That’s false. There are many understandings besides fraud. My sense having spent many years trudging through OPC and OPD ( other peoples code and other peoples data ) is this.

    The shortcomings I see are typical of the short comings I’ve seen in other code and dat sets produced by scientists. This is not a slam, just an observation. As an engineer you are trained to make things that survive your absence. Good bosses
    demand that. your work is typically passed onto to others to maintain and service. Thats why we measure things like
    MAINTAINABILITY. but in the scientific world, there is no feedback for poor maintainability. When I read Jones write about his own data and his own code, I had a pretty good feel for the kind of worker he was. he later and others later agreed that he wasnt the best record keeper. Document control is important to us because we are REWARDED for good doc control and PUNISHED for bad doc control. It wasnt important to Jones. That doesnt make him a fraud. people are sloppy, lazy, ill informed, under pressure, untrained, many REASONS beside fraud. Absent any DIRECT EVIDENCE of the intentional creation of data known to be false, I think its indefensible and SLOPPY to charge fraud. sloppy thinking. negative points for u.

    Further some of the problems pre date the scientists involved. Until you personaly read the code and work with that data and read all the mails, I’d suggest that you are speaking with no facts on your side. You dont add to our understanding.
    for example, the vast majority of this data is HISTORICAL. there is no ISO in 1929.

  58. AMac said

    Re: steven Mosher (May 14 00:23),

    Viewing things from the scientific side of the science/engineering cultural divide you describe, I think your insight accounts for quite a lot of the problems that bedevil climate science.

    (Actually, I don’t think “climate science” is a proper description for the field in this context. It implicitly assumes the perspective that certain people hold. Namely, that AGW Consensus procedures and conclusions have been arrived at “scientifically,” with the corrollary that all those who contest the AGW Consensus are “unscientific” in motivation and practice. The Gleick Letter is the latest example.)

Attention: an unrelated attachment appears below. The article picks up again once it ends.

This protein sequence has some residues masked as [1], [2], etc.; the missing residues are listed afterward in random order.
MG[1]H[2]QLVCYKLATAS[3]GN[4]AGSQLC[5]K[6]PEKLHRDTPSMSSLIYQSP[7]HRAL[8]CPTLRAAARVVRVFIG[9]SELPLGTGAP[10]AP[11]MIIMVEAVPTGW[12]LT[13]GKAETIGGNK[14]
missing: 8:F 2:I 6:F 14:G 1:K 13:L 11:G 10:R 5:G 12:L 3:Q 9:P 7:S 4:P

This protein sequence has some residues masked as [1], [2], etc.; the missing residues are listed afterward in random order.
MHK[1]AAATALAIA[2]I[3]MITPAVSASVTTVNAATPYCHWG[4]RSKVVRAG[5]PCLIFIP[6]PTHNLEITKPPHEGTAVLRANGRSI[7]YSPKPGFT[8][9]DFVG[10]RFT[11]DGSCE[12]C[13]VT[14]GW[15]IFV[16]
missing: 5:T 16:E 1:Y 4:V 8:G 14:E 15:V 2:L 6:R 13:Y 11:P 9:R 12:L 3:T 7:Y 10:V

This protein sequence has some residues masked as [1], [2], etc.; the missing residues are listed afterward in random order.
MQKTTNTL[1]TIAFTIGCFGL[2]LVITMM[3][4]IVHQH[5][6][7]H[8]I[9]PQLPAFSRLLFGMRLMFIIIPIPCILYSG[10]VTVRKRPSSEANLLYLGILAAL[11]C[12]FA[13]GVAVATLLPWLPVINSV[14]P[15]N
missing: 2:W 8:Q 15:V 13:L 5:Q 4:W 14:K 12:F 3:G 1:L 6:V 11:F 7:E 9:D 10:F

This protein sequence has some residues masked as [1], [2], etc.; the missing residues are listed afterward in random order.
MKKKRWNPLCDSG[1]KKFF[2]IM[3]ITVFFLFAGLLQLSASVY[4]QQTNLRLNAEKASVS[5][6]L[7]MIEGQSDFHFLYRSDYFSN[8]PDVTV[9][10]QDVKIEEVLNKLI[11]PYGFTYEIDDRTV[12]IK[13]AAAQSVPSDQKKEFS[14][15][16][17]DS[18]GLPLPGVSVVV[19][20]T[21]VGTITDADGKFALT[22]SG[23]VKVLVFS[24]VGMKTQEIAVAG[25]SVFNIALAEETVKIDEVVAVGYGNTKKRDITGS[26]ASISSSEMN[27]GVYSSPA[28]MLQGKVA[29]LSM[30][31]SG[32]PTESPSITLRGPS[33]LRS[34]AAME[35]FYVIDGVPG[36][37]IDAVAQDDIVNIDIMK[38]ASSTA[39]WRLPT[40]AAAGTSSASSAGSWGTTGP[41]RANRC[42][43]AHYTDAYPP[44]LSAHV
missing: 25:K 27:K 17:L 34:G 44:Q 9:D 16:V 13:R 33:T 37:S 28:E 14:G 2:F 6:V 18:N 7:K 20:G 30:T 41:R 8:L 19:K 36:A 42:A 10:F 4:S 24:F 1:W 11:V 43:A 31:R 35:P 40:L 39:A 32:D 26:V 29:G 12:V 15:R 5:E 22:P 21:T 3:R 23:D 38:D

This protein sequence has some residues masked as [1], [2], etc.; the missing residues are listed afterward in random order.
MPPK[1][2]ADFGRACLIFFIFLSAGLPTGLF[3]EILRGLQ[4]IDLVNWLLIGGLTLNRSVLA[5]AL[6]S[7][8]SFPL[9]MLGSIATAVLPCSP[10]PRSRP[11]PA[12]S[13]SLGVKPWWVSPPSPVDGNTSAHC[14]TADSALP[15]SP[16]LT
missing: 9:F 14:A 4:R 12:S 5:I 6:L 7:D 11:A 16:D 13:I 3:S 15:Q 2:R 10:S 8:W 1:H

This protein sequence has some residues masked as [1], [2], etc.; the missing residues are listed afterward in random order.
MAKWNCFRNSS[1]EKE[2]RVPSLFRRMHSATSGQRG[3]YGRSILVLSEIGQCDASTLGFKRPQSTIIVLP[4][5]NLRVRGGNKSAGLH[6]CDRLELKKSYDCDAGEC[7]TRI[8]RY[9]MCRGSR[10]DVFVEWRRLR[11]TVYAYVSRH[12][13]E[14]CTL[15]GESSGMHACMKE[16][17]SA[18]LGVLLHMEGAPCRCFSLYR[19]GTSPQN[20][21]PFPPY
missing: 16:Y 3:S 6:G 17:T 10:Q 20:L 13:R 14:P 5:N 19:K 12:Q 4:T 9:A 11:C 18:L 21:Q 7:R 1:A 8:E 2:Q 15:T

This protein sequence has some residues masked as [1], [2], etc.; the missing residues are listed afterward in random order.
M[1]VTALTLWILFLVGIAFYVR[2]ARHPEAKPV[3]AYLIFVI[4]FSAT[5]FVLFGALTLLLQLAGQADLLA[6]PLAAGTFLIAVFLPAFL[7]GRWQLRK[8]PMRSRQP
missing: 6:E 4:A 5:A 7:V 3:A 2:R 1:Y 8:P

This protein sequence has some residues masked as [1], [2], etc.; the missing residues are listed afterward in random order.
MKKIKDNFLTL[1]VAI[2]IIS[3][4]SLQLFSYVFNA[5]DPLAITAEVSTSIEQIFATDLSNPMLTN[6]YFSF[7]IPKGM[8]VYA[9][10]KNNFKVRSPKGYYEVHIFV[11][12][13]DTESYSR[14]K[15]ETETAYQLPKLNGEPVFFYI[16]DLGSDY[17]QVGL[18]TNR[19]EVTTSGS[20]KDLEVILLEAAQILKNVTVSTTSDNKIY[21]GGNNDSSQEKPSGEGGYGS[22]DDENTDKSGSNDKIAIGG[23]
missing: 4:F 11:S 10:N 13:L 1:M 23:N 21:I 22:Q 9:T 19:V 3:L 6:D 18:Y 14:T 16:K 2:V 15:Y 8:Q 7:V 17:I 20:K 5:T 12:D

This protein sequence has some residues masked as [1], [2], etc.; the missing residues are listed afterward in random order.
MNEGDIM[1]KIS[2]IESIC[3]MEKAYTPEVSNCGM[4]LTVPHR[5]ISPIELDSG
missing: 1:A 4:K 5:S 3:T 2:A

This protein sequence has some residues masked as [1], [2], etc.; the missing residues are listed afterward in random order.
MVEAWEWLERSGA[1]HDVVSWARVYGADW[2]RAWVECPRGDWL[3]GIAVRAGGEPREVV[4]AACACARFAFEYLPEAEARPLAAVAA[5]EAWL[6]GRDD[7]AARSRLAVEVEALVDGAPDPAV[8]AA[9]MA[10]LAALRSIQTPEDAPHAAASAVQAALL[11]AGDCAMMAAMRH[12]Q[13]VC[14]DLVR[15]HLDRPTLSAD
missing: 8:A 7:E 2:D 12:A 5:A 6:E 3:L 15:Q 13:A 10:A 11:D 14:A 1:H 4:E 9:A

My own experiences might be illustrative.

    As a bench-science trainee (grad student) and then as an academic scientist (fellow), it was rare for anyone to look at my lab notebook. I might choose to open it to a page and show that to a colleague or the head of the lab in explaining a result, or brainstorming, or troubleshooting. That’s quite different from somebody going through it, page by page, for a purpose of their own.

    In readying material for presentation (e.g. lab meeting, or poster, or manuscript), it was up to me to work up the data. Compile readings, choose images, perform statistics, compose summary tables and charts.

    I never committed fraud. To my knowledge, neither did any of my colleagues, or anybody connected with the labs I have been in. This situation is one where a bunch of very smart people are paying a lot of attention to very-closely-related work being done a few feet away, informally discussed every day, and formally presented a couple of times a month. Typical for an academic lab. Fraud isn’t impossible–obviously–but it’s a very difficult feat to pull off. In a meaningful way, e.g., for the purpose of advancing one’s career. Anyone who believes otherwise, that fraud is easy or common in academic science, should think about it more, with an open mind.